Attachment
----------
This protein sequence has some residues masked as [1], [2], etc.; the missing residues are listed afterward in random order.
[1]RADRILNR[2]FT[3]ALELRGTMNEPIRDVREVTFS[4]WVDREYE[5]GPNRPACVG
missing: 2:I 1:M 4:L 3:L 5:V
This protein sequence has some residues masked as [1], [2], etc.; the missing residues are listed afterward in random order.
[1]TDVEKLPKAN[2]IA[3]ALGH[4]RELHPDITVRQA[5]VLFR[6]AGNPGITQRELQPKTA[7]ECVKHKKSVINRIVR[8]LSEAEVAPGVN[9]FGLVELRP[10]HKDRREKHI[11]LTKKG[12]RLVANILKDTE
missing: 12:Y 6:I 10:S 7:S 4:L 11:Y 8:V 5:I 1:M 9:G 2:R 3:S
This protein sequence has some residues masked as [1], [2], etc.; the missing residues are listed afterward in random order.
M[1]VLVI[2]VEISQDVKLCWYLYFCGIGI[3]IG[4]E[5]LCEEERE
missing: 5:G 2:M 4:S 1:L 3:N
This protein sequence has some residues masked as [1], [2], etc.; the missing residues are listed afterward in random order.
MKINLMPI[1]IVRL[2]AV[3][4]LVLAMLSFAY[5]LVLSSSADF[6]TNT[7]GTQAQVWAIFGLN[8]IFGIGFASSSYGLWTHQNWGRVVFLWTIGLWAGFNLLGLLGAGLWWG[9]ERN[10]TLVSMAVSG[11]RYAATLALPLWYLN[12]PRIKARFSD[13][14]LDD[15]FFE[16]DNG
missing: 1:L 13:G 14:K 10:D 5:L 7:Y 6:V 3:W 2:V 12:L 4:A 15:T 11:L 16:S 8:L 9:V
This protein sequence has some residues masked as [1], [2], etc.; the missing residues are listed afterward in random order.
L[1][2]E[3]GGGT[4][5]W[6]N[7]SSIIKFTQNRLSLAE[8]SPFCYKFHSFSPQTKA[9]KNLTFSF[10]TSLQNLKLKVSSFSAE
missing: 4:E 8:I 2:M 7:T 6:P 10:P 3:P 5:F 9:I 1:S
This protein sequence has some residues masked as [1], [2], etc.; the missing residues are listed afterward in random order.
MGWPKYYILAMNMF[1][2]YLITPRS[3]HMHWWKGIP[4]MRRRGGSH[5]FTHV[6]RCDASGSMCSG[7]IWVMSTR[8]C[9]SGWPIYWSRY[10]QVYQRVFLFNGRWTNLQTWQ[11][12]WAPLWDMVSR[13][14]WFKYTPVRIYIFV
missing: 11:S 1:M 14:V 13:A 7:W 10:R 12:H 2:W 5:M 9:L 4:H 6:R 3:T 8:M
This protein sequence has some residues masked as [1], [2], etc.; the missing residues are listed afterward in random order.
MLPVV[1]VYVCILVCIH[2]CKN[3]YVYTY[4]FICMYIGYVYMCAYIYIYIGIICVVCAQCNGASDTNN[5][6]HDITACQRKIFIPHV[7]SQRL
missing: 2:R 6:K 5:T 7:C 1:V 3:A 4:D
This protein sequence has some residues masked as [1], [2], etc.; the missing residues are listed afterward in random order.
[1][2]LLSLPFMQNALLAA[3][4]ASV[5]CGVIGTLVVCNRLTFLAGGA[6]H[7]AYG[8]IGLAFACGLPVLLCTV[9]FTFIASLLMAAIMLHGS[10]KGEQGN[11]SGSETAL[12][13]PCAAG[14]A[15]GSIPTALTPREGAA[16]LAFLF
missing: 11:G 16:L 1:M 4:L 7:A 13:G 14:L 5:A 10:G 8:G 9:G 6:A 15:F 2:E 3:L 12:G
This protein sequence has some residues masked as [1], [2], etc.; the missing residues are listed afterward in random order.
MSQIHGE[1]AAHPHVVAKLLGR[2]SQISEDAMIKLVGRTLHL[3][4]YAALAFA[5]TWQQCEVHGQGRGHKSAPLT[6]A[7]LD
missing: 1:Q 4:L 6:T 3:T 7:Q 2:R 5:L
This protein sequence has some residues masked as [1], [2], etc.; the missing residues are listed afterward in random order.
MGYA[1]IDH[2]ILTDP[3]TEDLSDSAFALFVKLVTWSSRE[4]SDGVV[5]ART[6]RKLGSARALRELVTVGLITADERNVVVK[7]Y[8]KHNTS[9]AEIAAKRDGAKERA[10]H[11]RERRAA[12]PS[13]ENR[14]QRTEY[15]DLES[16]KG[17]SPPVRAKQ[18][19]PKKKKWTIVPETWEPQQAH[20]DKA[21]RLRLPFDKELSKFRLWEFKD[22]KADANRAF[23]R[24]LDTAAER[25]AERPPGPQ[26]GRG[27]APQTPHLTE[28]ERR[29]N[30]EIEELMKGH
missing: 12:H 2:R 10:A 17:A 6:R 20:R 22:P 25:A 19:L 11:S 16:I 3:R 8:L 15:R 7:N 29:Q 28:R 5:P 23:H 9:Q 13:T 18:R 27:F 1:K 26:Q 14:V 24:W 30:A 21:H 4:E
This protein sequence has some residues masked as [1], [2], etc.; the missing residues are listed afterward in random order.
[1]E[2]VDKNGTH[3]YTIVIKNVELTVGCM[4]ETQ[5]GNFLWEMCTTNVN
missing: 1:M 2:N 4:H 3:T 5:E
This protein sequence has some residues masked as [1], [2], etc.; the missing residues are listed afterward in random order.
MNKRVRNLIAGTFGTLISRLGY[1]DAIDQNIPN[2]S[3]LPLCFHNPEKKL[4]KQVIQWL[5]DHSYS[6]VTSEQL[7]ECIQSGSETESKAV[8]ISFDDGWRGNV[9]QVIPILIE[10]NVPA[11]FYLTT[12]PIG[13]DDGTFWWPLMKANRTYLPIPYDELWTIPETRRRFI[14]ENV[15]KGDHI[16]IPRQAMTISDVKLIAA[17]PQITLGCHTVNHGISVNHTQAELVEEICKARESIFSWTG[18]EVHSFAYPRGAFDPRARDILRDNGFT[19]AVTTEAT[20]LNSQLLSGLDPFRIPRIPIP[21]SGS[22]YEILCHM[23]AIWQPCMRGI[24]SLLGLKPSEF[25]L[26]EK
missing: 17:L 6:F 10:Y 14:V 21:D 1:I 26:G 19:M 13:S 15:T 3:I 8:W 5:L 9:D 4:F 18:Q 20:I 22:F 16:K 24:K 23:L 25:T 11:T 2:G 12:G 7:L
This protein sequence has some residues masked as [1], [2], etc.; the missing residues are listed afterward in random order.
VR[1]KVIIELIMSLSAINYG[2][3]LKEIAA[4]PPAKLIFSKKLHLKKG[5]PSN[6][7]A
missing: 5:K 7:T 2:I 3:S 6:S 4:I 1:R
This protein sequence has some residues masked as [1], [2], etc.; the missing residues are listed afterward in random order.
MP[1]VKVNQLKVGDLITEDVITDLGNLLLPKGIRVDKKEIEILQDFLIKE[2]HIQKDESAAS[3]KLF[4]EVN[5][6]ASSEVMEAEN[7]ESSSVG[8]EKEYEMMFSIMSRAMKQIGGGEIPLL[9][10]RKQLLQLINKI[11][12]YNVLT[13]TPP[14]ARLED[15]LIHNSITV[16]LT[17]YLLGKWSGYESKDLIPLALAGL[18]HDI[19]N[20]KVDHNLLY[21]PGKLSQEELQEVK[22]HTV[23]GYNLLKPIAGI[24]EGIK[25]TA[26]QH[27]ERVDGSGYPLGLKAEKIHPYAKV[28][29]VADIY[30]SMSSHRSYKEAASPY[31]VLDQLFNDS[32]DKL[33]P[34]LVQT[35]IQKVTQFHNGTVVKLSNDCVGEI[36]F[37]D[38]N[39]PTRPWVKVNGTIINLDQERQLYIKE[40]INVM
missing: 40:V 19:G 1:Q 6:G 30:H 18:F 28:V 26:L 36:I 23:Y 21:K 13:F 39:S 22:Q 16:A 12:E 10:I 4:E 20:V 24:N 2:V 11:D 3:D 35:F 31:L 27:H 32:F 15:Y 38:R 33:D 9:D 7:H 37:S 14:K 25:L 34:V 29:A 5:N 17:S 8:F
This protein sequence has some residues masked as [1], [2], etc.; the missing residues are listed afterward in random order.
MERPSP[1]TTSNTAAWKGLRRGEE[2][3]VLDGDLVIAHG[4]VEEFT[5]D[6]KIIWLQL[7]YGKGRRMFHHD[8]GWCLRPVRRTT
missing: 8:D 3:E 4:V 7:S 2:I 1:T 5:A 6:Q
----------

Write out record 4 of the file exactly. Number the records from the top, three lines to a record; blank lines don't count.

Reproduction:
This protein sequence has some residues masked as [1], [2], etc.; the missing residues are listed afterward in random order.
MKINLMPI[1]IVRL[2]AV[3][4]LVLAMLSFAY[5]LVLSSSADF[6]TNT[7]GTQAQVWAIFGLN[8]IFGIGFASSSYGLWTHQNWGRVVFLWTIGLWAGFNLLGLLGAGLWWG[9]ERN[10]TLVSMAVSG[11]RYAATLALPLWYLN[12]PRIKARFSD[13][14]LDD[15]FFE[16]DNG
missing: 1:L 13:G 14:K 10:D 5:L 7:Y 6:V 3:W 2:V 12:L 4:A 15:T 11:L 16:S 8:L 9:V